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J Biol Chem. 2009 Apr 24;284(17):11374-84. doi: 10.1074/jbc.M807868200. Epub 2009 Jan 26.

Structure and function of an NADPH-cytochrome P450 oxidoreductase in an open conformation capable of reducing cytochrome P450.

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  • 1University of Michigan Medical School and Veterans Affairs Medical Research Center, Ann Arbor, Michigan 48105, USA.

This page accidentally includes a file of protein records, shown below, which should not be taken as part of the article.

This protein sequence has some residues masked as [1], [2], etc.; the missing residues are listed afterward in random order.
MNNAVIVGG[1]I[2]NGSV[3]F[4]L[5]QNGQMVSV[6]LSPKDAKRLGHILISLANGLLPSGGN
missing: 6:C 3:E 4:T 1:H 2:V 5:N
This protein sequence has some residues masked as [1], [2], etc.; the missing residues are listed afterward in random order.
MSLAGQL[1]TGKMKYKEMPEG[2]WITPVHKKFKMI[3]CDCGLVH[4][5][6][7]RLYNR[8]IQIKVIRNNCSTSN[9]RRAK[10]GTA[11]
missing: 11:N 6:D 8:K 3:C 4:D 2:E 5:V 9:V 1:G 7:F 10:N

NADPH-cytochrome P450 oxidoreductase (CYPOR) catalyzes the transfer of electrons to all known microsomal cytochromes P450. A CYPOR variant, with a 4-amino acid deletion in the hinge connecting the FMN domain to the rest of the protein, has been crystallized in three remarkably extended conformations. The variant donates an electron to cytochrome P450 at the same rate as the wild-type, when provided with sufficient electrons. Nevertheless, it is defective in its ability to transfer electrons intramolecularly from FAD to FMN. The three extended CYPOR structures demonstrate that, by pivoting on the C terminus of the hinge, the FMN domain of the enzyme undergoes a structural rearrangement that separates it from FAD and exposes the FMN, allowing it to interact with its redox partners. A similar movement most likely occurs in the wild-type enzyme in the course of transferring electrons from FAD to its physiological partner, cytochrome P450. A model of the complex between an open conformation of CYPOR and cytochrome P450 is presented that satisfies mutagenesis constraints. Neither lengthening the linker nor mutating its sequence influenced the activity of CYPOR. It is likely that the analogous linker in other members of the diflavin family functions in a similar manner.

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